6 Ways to Practice Gratitude
Updated: Mar 30, 2020
By: Nicole Bentley, LCSW
While it’s common practice to practice gratitude around thanksgiving and the holidays, there are wonderful advantages to practicing gratitude year round. Benefits of a consistent gratitude practice include increased life satisfaction, opportunities for shifts in perspective, increased sense of balance, decreased stress, increased connection to friends, family and the present moment, and improved mood. If you have a yearning to practice gratitude most days, not just around the holidays, here are some helpful tips for you!
1. Gratitude Journal
This is one of the most popular forms of gratitude practice, and for good reason! Journaling about what you are grateful for is a great way to feel fully connected and engaged with the topic, and provides the opportunity to look back and reflect as well. Feel free to make this process your own. Journal in the morning, at night, spontaneously as inspiration strikes, or get really creative and make a collage or another piece of art that represents your gratitude in a particular moment.
2. Gratitude Hour
This technique involves choosing a specific length of time (anywhere from 5 minutes to an hour) with the intention of keeping gratitude top of mind during that time. That means that whatever you notice and whatever happens during that period of time is an opportunity to connect with gratitude. Even if it seems like nothing happened, feel free to connect with your gratitude for the seemingly mundane, like a cool breeze, the way the sun hits the grass, or the smile of a stranger.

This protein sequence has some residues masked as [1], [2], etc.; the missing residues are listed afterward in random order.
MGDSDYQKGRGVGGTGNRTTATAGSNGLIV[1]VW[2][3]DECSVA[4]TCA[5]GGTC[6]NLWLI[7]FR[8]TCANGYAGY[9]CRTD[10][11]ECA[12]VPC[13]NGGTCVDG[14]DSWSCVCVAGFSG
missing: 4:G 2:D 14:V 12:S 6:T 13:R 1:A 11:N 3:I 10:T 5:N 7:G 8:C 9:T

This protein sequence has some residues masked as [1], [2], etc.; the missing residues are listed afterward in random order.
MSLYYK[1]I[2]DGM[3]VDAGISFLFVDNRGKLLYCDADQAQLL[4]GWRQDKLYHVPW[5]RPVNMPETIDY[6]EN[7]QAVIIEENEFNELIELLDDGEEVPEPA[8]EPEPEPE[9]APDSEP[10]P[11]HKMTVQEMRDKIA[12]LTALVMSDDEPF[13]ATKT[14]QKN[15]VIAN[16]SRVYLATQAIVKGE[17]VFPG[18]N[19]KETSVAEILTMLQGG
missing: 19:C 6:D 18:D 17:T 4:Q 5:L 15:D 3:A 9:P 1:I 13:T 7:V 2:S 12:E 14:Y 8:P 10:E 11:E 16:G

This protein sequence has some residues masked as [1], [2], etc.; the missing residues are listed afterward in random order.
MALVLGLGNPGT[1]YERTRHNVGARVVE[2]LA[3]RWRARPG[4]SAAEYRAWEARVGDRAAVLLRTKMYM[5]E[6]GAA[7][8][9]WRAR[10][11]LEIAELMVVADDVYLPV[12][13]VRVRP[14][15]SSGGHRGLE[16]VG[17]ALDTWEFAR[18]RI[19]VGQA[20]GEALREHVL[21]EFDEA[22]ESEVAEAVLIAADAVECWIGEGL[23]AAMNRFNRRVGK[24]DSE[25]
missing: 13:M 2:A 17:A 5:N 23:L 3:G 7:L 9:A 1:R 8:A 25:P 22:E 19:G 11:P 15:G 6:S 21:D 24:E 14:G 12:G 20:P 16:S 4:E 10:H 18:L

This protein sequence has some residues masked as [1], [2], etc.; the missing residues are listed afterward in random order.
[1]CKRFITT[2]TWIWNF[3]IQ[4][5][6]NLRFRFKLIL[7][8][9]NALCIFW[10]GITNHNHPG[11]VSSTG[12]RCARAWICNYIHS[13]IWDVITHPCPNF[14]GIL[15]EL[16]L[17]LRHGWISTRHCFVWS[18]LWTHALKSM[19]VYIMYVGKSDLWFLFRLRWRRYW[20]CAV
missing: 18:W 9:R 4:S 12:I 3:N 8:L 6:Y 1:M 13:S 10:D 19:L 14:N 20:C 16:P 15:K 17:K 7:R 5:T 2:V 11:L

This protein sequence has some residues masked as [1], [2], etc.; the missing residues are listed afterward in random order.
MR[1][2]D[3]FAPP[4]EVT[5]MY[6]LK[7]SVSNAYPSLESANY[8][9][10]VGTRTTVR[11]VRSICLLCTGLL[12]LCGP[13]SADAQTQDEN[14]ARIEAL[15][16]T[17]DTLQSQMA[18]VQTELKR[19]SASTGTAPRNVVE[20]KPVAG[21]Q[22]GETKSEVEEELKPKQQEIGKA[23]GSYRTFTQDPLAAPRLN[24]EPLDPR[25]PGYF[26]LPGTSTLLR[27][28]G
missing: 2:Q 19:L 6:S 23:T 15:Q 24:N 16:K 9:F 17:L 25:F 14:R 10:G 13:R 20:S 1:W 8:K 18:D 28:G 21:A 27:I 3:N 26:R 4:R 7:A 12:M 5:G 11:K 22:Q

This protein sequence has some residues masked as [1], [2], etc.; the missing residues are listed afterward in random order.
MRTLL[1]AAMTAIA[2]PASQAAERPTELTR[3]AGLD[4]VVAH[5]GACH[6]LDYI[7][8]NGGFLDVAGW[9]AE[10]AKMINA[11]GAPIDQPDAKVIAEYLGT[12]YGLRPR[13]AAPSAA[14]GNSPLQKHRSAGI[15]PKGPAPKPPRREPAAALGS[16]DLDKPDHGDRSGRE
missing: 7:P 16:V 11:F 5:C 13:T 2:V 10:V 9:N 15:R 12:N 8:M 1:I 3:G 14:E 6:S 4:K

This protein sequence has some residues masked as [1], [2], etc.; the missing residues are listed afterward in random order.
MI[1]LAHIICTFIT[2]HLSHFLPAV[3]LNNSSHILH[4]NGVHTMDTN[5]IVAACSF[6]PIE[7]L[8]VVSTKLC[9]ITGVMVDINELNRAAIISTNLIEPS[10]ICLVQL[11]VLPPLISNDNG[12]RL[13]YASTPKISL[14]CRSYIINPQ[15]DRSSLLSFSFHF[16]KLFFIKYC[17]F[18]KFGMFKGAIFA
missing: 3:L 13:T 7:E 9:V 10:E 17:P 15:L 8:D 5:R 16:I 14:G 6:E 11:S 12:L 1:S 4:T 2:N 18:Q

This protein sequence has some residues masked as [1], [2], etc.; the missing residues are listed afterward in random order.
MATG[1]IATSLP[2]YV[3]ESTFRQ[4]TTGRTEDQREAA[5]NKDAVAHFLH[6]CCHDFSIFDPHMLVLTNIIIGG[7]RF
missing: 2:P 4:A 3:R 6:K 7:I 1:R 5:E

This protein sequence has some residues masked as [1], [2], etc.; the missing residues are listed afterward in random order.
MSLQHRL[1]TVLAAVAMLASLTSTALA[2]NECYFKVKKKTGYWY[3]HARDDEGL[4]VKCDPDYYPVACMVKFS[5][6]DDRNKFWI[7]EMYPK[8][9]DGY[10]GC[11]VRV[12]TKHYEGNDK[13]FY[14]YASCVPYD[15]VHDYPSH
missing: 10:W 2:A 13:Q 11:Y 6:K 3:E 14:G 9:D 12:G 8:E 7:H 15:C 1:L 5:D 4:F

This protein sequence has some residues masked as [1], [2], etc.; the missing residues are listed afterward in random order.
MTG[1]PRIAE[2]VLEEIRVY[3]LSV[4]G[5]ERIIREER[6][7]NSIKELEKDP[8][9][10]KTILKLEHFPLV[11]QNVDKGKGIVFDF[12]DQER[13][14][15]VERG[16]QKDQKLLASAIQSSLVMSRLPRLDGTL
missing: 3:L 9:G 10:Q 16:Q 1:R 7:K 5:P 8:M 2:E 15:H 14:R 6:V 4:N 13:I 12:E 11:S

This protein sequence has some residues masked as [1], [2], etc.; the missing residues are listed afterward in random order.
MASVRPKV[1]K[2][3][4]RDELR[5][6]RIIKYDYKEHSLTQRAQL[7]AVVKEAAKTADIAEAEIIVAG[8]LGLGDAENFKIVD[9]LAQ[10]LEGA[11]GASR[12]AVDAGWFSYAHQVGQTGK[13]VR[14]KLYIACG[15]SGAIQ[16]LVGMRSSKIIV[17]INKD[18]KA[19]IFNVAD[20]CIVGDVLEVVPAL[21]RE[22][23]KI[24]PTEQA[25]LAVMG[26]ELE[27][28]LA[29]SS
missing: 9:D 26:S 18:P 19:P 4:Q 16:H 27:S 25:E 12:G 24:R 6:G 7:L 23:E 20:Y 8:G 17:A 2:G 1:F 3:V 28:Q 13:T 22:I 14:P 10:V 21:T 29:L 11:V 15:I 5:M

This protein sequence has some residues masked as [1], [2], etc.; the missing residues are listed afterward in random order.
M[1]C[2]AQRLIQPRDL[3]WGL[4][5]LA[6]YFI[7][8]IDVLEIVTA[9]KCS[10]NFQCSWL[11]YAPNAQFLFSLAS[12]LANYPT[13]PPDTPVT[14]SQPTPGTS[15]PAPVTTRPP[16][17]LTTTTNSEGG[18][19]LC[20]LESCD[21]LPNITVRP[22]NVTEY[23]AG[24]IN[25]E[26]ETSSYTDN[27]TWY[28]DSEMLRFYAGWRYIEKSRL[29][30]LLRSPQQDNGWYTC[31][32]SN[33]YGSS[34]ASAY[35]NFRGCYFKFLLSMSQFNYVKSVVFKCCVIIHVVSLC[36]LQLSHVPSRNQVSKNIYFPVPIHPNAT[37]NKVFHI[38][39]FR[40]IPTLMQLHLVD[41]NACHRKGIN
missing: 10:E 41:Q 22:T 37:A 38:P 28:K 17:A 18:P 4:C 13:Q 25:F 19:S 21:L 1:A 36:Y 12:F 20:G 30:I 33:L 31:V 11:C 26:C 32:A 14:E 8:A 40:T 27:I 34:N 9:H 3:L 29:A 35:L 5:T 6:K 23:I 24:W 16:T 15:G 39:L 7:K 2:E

Practice bringing gratitude up in conversation with friends, family and co-workers. You might be surprised at their responses, and you’ll maybe inspire others to practice gratitude too! The next time someone at work asks, “how was your weekend?” go ahead and respond with what you appreciated most about the weekend, rather than the more common response of “it was good, too short though!” Language can be very impactful to our mental health, and the more we hear ourselves and others discussing what we are grateful for, the more it will impact us positively.
Go ahead and set aside some reflective time, and consider what you are grateful for, or what the best parts of your life are right now. This can be a purely cognitive activity, making it possible to practice anywhere, anytime. Special tip: Consider including this practice with your self- care. For example, go by the beach and reflect, or reflect while on a bike ride, or soaking in the bath. Making time to connect with what you are grateful for is self-care, and can be restorative.
5. Gratitude Matching
This technique is simple, and is helpful for people who struggle to remember to practice gratitude. Whenever you hear someone share a grateful thought, practice matching it with one of your own. It can be the same grateful thought the other person shared, or a new one all together; either way you are getting in touch with what you are grateful for, and growing in that practice.
6. Partnered with Negativity
Another cue for gratitude can be complaining or negative self-talk. If you find yourself speaking in a way that feels like it is bringing you down, take that as an opportunity to turn to gratitude. It might not feel genuine in the moment; however that doesn’t mean that you are lying to yourself. It is possible to express something you are grateful for, even if you don’t fully connect with that gratitude in that specific moment, and that’s okay. Reaching for gratitude during these times doesn’t necessarily change your mood, but it does provide more perspective which can be helpful during challenging times.